Iran Nuclear NewsClinton seeks to consult Russia more on Iran

Clinton seeks to consult Russia more on Iran

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ImageAFP: US Secretary of State Hillary Clinton indicated Thursday she would consult more with Russia about efforts to curb Iran's sensitive nuclear work after talks with her French counterpart Bernard Kouchner.

ImageWASHINGTON (AFP) — US Secretary of State Hillary Clinton indicated Thursday she would consult more with Russia about efforts to curb Iran's sensitive nuclear work after talks with her French counterpart Bernard Kouchner.

"On behalf of our mutual concerns regarding Iran's pursuit of nuclear weapons, we are going to use smart diplomacy together to engage the international community," Clinton told a press conference.

"We will do so including Russia as a cooperative partner because we intend to forge a more constructive relationship," said Clinton, standing next to Kouchner during his visit to Washington.

US ties with Russia, a key player in the drive to stop Iran's sensitive nuclear work, hit a low in the last year as president George W. Bush pressed plans to expand NATO and set up an anti-missile shield in eastern Europe.

Russia and the four other permanent members of the UN Security Council — the United States, France, Britain, and China — as well as Germany have pursued a carrot-and-stick approach to make Iran halt uranium enrichment.

But with Moscow and Beijing reticent about imposing further UN sanctions on Iran, Bush's secretary of state Condoleezza Rice organized meetings with the Europeans — without inviting Russia and China.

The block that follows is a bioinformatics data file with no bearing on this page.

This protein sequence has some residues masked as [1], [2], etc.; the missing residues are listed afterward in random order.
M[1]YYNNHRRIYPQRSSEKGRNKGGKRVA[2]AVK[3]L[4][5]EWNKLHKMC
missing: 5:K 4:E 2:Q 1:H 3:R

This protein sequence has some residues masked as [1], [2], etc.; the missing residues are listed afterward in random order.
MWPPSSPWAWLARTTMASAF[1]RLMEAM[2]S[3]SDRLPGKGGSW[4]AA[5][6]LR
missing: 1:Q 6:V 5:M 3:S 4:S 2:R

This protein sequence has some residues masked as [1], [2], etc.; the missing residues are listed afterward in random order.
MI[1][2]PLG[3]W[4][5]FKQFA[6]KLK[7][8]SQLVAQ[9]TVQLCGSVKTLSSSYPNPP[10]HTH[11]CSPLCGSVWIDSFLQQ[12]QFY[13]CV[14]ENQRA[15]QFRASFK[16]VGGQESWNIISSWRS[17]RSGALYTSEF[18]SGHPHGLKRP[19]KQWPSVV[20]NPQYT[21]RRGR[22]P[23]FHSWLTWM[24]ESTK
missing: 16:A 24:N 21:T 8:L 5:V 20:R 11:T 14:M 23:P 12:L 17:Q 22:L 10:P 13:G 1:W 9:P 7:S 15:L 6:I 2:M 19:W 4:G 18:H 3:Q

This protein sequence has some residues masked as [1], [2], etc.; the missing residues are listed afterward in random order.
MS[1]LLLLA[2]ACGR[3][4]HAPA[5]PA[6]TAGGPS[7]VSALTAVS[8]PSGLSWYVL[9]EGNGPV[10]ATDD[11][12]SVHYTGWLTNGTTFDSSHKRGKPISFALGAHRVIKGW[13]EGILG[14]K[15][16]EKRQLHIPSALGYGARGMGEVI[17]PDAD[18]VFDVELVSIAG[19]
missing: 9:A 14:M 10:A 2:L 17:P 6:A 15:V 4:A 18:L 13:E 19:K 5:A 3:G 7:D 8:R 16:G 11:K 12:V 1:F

Kouchner, speaking to journalists after his meeting, hailed Clinton's remarks.

"If we want to talk about a certain number of issues, we must speak with the Iranians. I believe there should really be a dialogue. Now in what conditions, Madame Clinton did not specify," Kouchner said.

"And I insisted, and she agreed, she said it officially, that the dialogue includes, on Iran especially, the Russians."

He was backing President Barack Obama's plan to engage diplomatically with Iran after the Bush administration refused to enter any dialogue with Tehran before it stopped enriching uranium.

However, the Obama administration is conducting a review of its Iran policy, and has still to outline the circumstances of any dialogue.

Iran has been at odds with the West over its nuclear program which Washington and its allies suspect is cover for a weapons drive, something Tehran strongly denies.

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